Let me start out this post with this scenario. Suppose all the dams on the Columbia River above Portland failed — let’s just say there was some big surge of water in the Columbia, maybe because a cliff sheared off in an earthquake and fell into the river. Let’s also say the dams had structural flaws that made them unable to withstand increased water pressure, and they crumbled like graham crackers before the water surge could go over the top. Suppose the dams failed, one after the other: John Day, the Dalles, Bonneville, and a big wall of water came rushing down the Columbia Gorge, and when it hit Portland and Vancouver, Washington, it scoured the river valley of homes and people for a mile on either side of the river channel. Here’s the question: what word do you use to describe what just happened? Here’s something to consider in your answer: ever hear of the Johnstown Flood?
Now let’s talk about the Katrina coverage case in federal district court in Louisiana handed down this week. Here’s a pdf of the case, which I’m not sure what to call because of its disorganized caption, but I’ll try Vanderbrook, the first name on the caption, or In Re Katrina Canal Breaches Consolidated Litigation. You’ll notice the journalists in this story run away from having to put a name on this case like it was a process server holding a libel summons.
The case considers flood and water damage exclusions in homeowners policies issued to people in New Orleans by a number of insurance companies including State Farm, Travelers, Encompass, Allstate, Unitrim and Hanover. Claims by homeowners were denied because the city was flooded by Hurricane Katrina, and the policies have flood exclusions. However, in motions on the pleadings or for summary judgment by the insurers, the court found the exclusions were ambiguous and therefore must be decided against the insurer. Why were they ambiguous? Basically, because the court thought the word "flood" refers to "a natural event caused by rain or tide" rather than by "man-made" flooding.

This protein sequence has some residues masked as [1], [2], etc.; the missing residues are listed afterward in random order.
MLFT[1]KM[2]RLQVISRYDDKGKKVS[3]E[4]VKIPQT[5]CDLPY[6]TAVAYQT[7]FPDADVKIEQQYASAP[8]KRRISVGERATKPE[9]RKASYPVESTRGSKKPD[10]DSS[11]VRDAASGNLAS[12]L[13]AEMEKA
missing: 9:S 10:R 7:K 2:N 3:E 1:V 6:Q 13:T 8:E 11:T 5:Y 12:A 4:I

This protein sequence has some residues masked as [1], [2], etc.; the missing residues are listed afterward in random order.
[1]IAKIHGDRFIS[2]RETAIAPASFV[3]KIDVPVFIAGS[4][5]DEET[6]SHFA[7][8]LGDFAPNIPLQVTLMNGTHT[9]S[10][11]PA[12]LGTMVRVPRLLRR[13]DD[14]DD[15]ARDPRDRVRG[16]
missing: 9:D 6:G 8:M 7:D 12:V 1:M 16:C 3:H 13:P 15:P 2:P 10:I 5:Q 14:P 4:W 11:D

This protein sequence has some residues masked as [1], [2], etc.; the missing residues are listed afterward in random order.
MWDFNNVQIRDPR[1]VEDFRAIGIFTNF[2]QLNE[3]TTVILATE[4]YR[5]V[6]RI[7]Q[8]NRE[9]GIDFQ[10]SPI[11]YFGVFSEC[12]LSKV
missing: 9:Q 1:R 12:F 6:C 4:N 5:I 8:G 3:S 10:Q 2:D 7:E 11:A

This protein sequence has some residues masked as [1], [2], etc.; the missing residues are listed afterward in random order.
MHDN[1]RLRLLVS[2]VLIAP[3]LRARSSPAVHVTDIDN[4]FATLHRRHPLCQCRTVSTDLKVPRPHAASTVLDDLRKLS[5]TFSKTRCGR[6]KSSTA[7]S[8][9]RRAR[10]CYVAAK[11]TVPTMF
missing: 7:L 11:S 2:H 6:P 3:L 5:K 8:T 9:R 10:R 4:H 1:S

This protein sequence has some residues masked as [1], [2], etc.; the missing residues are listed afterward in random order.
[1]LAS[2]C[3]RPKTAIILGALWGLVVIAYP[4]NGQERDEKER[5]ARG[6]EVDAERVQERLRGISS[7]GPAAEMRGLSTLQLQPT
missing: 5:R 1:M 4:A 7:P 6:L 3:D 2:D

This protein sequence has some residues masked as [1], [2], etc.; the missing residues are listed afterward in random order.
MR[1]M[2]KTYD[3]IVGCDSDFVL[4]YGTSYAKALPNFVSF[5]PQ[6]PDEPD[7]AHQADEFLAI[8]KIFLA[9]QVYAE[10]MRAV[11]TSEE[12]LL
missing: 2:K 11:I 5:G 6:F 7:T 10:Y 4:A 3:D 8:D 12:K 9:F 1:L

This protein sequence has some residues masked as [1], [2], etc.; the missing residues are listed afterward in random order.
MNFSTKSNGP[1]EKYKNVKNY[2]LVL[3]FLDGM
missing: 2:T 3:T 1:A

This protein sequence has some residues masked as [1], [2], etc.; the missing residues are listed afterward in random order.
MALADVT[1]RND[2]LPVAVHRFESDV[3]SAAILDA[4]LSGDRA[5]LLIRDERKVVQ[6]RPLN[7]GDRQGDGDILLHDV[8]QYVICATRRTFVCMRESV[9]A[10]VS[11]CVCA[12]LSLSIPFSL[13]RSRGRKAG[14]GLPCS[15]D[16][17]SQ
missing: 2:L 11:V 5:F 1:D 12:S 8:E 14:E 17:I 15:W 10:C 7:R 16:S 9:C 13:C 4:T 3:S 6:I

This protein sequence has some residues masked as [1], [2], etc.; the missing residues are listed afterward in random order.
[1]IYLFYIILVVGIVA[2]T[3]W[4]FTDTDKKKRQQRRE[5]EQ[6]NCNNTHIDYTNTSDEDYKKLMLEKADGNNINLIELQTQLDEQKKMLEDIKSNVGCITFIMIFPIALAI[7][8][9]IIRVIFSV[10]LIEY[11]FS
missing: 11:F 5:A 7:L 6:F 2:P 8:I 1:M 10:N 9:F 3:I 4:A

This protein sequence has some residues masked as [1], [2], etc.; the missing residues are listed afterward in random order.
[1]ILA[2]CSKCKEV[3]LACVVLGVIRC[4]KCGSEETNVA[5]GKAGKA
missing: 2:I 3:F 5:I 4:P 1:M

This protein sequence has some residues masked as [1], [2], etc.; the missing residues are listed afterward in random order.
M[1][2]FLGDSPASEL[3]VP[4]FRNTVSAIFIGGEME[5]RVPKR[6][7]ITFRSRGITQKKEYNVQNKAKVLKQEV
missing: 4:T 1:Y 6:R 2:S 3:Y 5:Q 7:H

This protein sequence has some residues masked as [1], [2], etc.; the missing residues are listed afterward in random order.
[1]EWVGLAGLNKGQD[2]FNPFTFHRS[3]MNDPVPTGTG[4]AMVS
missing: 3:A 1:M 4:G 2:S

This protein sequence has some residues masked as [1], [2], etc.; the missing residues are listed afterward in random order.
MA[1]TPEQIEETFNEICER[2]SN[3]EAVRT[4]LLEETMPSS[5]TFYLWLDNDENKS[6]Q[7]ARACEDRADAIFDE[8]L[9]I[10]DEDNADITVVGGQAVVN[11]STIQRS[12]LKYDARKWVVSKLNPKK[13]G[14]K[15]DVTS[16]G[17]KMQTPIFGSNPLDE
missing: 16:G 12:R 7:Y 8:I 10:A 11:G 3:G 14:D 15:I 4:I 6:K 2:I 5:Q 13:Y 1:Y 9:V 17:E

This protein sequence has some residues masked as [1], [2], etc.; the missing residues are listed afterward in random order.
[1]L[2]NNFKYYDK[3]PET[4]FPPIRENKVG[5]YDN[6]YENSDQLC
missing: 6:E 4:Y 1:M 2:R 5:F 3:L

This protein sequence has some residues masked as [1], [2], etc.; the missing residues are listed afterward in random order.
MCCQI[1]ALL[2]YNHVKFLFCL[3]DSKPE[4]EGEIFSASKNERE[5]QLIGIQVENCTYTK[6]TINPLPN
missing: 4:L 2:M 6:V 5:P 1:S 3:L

First observation about the decision: really, really long, 85 pages long. I know, it discusses several consolidated cases, but there is a lot of padding in there. Thoreau said "simplify, simplify," and he wasn’t just talking about cabins in the woods. One can say a lot with a little. The Gettysburg Address has some 269 words. When I’m tempted to go long, I remember two adages: "One who talks too long hopes to convince himself;" and "When you got too many excuses, you ain’t got no excuse."
Second observation: the decision talks a lot about cases involving burst water pipes outside homes, where the courts found the damages were covered and not precluded by flood exclusions because the water damages were not from naturally occurring floods. This is then used as evidence that the definition of the word "flood" applies only to naturally occurring phenomenon. In a reach of logic that is difficult to swallow, the court then categorizes the New Orleans flooding as caused by human negligence — the collapse of canal and levee walls due to human design or construction faults — rather than by Hurricane Katrina. One could also say the flooding was caused by people building a city below sea level, but is that sound logic or mere reductionist technique?
Third observation: the court’s approving citation of this quote from the West Virginia Supreme Court made me laugh aloud.
A provision in an insurance policy may be deemed to be ambiguous if courts in other jurisdictions have interpreted the provision in different ways. This rule is based on the understanding that "one cannot expect a mere layman to understand the meaning of a clause respecting the meaning of which fine judicial minds are at variance." (Emphasis in original).
What kind of reasoning is this: Variance Happens? I guess if those fine judicial minds across the country don’t agree on every point, something just has to be ambiguous. By the way, who’s going to vouch for how fine each of those minds are?
Fourth observation: I could go on and on about this case, but why bother? I’ve made my point.
Fifth observation: see if you can get a line in Vegas on whether this will be appealed to the Fifth Circuit by the insurers, and bet your flood insurance money that it will be.